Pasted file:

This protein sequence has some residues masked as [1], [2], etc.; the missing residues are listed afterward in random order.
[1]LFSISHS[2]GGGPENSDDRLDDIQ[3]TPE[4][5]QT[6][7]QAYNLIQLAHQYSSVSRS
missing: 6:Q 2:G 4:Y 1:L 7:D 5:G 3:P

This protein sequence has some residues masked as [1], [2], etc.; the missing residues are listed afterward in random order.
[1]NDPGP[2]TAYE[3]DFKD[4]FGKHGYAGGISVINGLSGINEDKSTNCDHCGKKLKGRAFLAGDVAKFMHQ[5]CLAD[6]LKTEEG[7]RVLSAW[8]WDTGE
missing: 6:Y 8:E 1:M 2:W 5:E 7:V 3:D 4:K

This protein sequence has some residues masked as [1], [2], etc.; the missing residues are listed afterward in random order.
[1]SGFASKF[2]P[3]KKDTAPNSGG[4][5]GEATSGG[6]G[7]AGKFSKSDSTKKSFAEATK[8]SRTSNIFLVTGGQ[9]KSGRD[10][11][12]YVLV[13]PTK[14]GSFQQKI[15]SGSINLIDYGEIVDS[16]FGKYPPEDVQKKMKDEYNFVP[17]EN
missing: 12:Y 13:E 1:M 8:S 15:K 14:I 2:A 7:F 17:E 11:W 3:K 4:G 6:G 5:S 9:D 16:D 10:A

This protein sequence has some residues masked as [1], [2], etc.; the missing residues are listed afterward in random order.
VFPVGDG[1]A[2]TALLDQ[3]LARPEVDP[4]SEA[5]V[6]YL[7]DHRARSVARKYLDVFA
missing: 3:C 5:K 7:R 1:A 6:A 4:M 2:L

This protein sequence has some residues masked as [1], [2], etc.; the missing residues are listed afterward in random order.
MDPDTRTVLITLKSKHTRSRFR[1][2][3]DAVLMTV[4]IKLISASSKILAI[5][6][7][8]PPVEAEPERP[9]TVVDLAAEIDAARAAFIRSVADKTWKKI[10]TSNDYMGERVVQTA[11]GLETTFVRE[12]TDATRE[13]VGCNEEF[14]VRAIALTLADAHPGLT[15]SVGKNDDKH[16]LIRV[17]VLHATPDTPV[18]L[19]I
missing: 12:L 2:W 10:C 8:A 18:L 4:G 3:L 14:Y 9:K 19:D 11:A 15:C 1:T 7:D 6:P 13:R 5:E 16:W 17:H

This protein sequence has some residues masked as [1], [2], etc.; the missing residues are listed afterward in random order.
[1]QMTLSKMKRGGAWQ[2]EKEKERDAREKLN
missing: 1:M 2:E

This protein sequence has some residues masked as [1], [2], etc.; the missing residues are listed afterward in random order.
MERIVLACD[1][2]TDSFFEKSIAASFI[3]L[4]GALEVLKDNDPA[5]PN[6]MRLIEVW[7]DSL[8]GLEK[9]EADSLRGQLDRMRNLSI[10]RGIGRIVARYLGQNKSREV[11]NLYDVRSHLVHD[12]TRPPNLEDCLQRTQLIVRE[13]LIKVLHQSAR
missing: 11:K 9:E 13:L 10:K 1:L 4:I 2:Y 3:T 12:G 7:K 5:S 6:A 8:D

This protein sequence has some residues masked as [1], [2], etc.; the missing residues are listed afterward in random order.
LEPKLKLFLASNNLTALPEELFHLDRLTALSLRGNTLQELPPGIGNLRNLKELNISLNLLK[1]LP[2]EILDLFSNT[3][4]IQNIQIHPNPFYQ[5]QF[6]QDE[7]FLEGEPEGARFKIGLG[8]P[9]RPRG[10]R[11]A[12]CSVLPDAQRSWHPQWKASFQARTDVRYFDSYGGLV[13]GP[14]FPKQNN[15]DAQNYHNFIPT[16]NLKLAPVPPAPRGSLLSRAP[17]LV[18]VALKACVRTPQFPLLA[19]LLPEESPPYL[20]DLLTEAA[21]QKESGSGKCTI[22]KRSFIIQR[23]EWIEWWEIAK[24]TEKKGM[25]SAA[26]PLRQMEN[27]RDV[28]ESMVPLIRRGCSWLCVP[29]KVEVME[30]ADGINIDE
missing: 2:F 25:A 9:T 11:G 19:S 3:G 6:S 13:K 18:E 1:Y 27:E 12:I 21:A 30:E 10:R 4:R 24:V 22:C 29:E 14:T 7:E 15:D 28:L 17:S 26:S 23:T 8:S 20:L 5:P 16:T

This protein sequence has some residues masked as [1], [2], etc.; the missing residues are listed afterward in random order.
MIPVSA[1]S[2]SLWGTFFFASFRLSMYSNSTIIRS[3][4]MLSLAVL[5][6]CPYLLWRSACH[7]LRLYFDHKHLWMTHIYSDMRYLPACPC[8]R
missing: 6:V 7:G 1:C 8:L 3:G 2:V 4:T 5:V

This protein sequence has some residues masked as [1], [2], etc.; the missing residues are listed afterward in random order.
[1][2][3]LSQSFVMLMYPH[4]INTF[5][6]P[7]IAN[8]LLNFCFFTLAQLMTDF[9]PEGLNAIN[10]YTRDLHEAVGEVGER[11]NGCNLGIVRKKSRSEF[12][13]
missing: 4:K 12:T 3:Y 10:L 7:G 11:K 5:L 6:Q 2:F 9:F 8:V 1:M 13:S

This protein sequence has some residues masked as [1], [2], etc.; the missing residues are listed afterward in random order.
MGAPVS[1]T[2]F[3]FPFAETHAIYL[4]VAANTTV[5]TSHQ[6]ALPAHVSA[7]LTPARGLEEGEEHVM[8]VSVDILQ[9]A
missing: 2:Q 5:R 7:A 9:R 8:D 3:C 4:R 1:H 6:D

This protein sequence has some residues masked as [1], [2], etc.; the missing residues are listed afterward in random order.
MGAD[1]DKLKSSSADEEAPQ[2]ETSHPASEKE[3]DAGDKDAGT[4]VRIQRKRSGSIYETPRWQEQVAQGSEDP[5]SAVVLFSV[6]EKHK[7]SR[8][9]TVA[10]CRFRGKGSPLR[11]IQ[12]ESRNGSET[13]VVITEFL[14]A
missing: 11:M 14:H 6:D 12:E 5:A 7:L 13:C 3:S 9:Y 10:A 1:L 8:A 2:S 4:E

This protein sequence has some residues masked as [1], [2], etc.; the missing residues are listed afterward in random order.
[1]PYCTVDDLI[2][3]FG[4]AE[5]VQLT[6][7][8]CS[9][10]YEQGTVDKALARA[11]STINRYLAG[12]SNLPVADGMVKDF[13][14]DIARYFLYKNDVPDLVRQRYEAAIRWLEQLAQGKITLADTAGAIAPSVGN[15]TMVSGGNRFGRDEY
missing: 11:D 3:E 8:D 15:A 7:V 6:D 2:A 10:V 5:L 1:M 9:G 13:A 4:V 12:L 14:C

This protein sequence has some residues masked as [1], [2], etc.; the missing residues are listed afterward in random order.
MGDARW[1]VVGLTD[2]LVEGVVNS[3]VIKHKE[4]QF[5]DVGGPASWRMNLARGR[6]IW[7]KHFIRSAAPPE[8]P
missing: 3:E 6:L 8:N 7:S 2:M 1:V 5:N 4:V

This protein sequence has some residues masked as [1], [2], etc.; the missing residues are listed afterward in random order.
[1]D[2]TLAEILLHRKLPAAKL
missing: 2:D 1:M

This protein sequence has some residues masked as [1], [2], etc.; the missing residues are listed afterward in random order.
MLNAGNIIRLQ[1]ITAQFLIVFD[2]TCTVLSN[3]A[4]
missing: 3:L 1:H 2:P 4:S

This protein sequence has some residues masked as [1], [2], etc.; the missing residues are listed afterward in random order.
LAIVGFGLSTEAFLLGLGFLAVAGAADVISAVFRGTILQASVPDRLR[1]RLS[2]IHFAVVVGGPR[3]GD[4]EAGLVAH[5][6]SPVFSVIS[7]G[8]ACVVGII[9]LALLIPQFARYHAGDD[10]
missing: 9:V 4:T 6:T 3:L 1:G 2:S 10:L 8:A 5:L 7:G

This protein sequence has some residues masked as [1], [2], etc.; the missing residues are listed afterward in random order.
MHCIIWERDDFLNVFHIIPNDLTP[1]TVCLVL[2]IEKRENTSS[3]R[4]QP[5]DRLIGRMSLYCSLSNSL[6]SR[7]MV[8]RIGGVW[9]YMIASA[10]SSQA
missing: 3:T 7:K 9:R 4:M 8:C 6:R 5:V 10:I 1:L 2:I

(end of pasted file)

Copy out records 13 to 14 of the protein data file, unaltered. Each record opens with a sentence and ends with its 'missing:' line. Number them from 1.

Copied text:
This protein sequence has some residues masked as [1], [2], etc.; the missing residues are listed afterward in random order.
[1]PYCTVDDLI[2][3]FG[4]AE[5]VQLT[6][7][8]CS[9][10]YEQGTVDKALARA[11]STINRYLAG[12]SNLPVADGMVKDF[13][14]DIARYFLYKNDVPDLVRQRYEAAIRWLEQLAQGKITLADTAGAIAPSVGN[15]TMVSGGNRFGRDEY
missing: 11:D 3:E 8:D 15:A 7:V 6:D 2:A 10:V 5:L 1:M 9:G 13:A 4:V 12:L 14:C

This protein sequence has some residues masked as [1], [2], etc.; the missing residues are listed afterward in random order.
MGDARW[1]VVGLTD[2]LVEGVVNS[3]VIKHKE[4]QF[5]DVGGPASWRMNLARGR[6]IW[7]KHFIRSAAPPE[8]P
missing: 3:E 6:L 8:N 7:S 2:M 1:V 5:N 4:V